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    The False Hope of Cryonics

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    The False Hope of Cryonics Have you ever thought about living one hundred years or more from now? If current beliefs are proven to be possible it may be a possibility in the future. Alcor, a life extension foundation, claims that Cryonics may make it possible for people who die to be revived in the future. Just think about it, you could get to see how present problems were solved in the future. The only catch is that Cryonics may cause more problems than it can solve in the future. Cryonics

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    Autism: False Words and False Hope Autism is a childhood disease where the child is in a private world of their own. A description of an autistic child by her mother is: We start with an image---a tiny, golden child on hands and knees, circling round and round a spot on the floor in mysterious self- absorbed delight. She does not look up, though she is smiling and laughing; she does not call our attention to the mysterious object of her pleasure. She does not see us at all. She and the

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    False Hopes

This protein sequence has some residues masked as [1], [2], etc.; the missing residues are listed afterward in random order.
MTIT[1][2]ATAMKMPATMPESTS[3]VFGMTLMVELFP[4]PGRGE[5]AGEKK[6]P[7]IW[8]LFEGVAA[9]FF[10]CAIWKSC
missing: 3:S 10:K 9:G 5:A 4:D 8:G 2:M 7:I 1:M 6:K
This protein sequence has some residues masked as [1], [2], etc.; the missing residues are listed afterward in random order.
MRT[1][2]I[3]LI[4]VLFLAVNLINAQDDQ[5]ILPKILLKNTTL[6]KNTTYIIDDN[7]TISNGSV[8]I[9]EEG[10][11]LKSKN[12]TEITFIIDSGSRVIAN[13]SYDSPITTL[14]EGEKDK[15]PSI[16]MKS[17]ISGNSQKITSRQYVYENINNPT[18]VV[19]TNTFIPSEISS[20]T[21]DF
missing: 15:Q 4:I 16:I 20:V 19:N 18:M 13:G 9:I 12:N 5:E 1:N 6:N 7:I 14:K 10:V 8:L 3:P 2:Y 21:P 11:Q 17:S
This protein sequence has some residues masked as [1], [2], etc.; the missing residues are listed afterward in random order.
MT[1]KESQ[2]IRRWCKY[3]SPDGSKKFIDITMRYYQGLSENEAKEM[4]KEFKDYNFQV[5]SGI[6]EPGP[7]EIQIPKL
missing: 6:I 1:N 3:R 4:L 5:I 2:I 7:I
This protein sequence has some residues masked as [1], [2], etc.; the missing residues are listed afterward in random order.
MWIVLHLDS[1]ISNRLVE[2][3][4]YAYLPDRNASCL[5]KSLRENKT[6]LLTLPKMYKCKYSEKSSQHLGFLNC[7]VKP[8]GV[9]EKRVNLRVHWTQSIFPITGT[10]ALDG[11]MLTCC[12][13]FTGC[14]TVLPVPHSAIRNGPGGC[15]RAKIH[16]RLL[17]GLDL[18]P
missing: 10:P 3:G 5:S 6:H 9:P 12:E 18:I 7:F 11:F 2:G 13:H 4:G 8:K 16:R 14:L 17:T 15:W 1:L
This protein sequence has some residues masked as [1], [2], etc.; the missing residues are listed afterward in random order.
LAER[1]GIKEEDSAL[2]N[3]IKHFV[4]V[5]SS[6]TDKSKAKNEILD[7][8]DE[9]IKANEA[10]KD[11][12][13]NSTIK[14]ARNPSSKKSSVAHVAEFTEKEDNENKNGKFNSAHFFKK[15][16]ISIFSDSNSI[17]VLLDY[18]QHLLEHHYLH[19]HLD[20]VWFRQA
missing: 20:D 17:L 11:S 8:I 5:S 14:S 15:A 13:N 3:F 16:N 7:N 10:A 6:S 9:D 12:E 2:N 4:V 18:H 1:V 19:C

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    Almost every moment of their lives, people hope and dream for a better life for themselves or for another person they love. Yet, no matter how hard they try, the hope they had almost never becomes reality. They are unable to reach that hope since the hope is a false hope. A false hope is hope for something to become a certain way, but never becoming the way as it was hoped. False hopes are present in Black Boy by Richard Wright, “Death of a Salesman”, by Arthur Miller, and Grapes of Wrath by John

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    False Hope in King Lear

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    False Hope in King Lear Throughout Shakespeare's King Lear, there is a sense of renewal, or as L.C. Knights puts it, "affirmation in spite of everything," in the play.  These affirmative actions are vividly seen throughout the play that is highly infused with evil, immorality and perverted values.  These glimpses of hope seem to provide the reader with an underlying notion of human goodness that remains present, throughout the lurking presence of immorality and a lack of

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    False Hopes Up

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    there exists tons of false hopes, which are mainly caused by untruthful advertisements. Hopes are recognized to cause an individual accomplish a life dream that they have dedicated for a long period of time. False advertisements are mostly heard and seen on: televisions, radios, billboards, newspapers, and internet. This immoral tradition still keeps on happening around the world today. It seems like people are easily falling for false advertisements daily by bringing false hopes up, either by concerning